Literature evaluation of parenteral selenium supplementation

Study design Patients
(or participants)
Selenium supplementation Results Reference
RCT 38 preterm infants 3 mcg/kg/day Selenium supplementation prevented depletion Daniels et al. [35]
Prospective 29 ELBW infants 2 mcg/kg/day Twenty-six infants had serum selenium level lower than the normal 57 mcg/L Klinger et al. [10]
Retrospective 49 PN-dependent infants aged ≤1 year Shortage period: 2.1±1.2 mcg/kg/day
Nonshortage period: 3.8±1 mcg/kg/day
A linear relationship was observed between intravenous selenium dose and selenium level. At doses ≤2 mcg/kg/day, nearly 100% of infants were deficient (P<0.01); when doses ≥6 mcg/kg/day were provided, the incidence of selenium deficiency decreased Chen et al. [43]
RCT 534 VLBW infants 7 mcg/kg/day (PN) or 5 mcg/kg/day (oral) Mean plasma seleniume concentration at 28 days increased in the supplemented group (0.56 mcmol/L) but decreased in the control group (0.29 mcmol/L) (P<0.0001) Darlow et al. [34]

RCT = randomized clinical trial; ELBW = extremely low birth weight; PN = parenteral nutrition; VLBW = very low birth weight.


Selenium supplementation through oral or enteral nutrition

Regional variability is seen with selenium consumption based on dietary intake. Selenium supplementation in infants fed with breast milk is estimated to be 2.5 mcg/kg/day with 80% bioavailability [41,44]. Selenium level in breast milk show regional variability and are reported to be associated with the selenium level in the soil of each region, as well as the mother’s selenium consumption [45]. Furthermore, an infant’s blood selenium level varies depending on whether it is fed with breast milk or infant formula. One study showed that term infants fed with breast milk had higher level of selenium than those fed with infant formula [13]. One German study reported that infants fed with breast milk maintained their plasma selenium level at birth until 4 months of age, while those fed with infant formula showed decrease in plasma selenium level [46]. In addition, that study reported that infants fed with hypoallergenic formula had lower selenium level compared to those fed with regular formula. The recommended supplementary dose of selenium varies among guidelines (Table 4). ASPEN recommends 1.3–4.5 mcg/kg/day of selenium to be supplemented through enteral nutrition for preterm infants [40,47]. The European Society for Paediatric Gastroenterology Hepatology and Nutrition 2010, in contrast, recommends 5–10 mcg/kg/day of selenium for preterm infants [48]. Recommendations for adequate selenium supplementation differ among regions and countries.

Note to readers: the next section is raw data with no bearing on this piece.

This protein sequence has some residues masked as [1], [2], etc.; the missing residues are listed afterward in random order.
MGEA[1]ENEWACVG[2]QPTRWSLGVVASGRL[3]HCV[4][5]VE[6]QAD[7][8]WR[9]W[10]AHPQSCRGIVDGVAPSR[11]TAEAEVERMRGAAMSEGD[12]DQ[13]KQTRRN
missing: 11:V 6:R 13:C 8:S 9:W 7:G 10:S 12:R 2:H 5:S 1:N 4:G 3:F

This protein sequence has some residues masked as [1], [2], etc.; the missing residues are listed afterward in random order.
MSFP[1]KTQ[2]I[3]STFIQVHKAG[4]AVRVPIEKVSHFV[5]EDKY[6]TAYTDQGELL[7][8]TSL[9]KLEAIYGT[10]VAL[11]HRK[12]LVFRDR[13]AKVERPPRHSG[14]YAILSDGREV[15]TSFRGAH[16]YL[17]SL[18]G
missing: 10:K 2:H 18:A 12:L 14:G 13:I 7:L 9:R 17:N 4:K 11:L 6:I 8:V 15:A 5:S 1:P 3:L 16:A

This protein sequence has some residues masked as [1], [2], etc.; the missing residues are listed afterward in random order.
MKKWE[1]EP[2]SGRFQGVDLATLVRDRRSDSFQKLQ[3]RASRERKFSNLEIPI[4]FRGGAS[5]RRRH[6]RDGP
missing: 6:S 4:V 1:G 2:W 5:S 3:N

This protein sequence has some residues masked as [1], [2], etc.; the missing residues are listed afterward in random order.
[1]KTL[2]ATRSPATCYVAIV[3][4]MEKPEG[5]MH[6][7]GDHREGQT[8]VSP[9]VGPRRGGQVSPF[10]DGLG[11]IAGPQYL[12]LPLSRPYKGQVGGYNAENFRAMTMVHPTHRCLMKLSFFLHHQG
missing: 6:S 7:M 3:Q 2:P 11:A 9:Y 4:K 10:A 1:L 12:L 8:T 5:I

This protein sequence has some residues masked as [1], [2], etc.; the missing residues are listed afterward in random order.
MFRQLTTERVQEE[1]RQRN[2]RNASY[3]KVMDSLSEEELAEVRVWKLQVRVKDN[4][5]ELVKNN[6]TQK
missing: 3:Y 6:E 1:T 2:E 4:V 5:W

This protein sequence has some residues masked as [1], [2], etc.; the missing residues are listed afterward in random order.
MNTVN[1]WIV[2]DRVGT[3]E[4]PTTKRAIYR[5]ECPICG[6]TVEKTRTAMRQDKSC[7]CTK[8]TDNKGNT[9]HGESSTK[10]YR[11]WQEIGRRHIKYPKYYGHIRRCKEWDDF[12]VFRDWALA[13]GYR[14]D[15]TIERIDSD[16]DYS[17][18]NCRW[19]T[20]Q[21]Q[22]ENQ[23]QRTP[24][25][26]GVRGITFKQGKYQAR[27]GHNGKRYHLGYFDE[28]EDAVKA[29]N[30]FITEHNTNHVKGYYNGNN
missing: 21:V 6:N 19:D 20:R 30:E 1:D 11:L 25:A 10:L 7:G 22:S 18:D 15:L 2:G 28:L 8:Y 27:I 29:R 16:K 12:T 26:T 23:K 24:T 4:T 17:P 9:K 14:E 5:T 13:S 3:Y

Enteral selenium daily recommendation

Guideline Preterm infants Term infants
ASPEN position paper
(2012) (Vanek et al. [40])
1.3–4.5 mcg/kg/day 15 mcg/day
ESPGHAN (2010)
(Agostoni et al. [48])
5–10 mcg/kg/day -

ASPEN = American Society for Parenteral and Enteral Nutrition; ESPGHAN = European Society for Paediatric Gastroenterology Hepatology and Nutrition.


Conclusion

Selenium deficiency may be associated with oxidative injuries and diseases such as BPD and sepsis. Preterm infants and those given long-term PN are not only at risk of low baseline selenium level, but also of selenium deficiency secondary to insufficient supplementation. Therefore, infants’ clinical statuses and levels of selenium deficiency need to be considered when supplementing with appropriate amounts of selenium, and regular follow-up monitoring should be conducted. Future studies should consider multiple risk factors in order to optimize selenium dosing regimens for infants.

Authors’ contribution
Conceptualization: JYL. Investigation: JYL, SHA. Methodology: JYL. Supervision: JYL, MJK, HJK, SYS, YSC, SHA. Writing – original draft: JYL, MJK. Writing – review & editing: JYL, MJK, HJK, SYS, YSC, SHA.
Conflict of interest
Sook Hee An is the Editor-in-Chief of the journal, but was not involved in the review process of this manuscript. Otherwise, there is no conflict of interest to declare.
Funding
This work was supported by a research grant from the Korean Society for Parenteral and Enteral Nutrition in 2020.
Data availability
None.
Acknowledgments
None.
Supplementary materials

None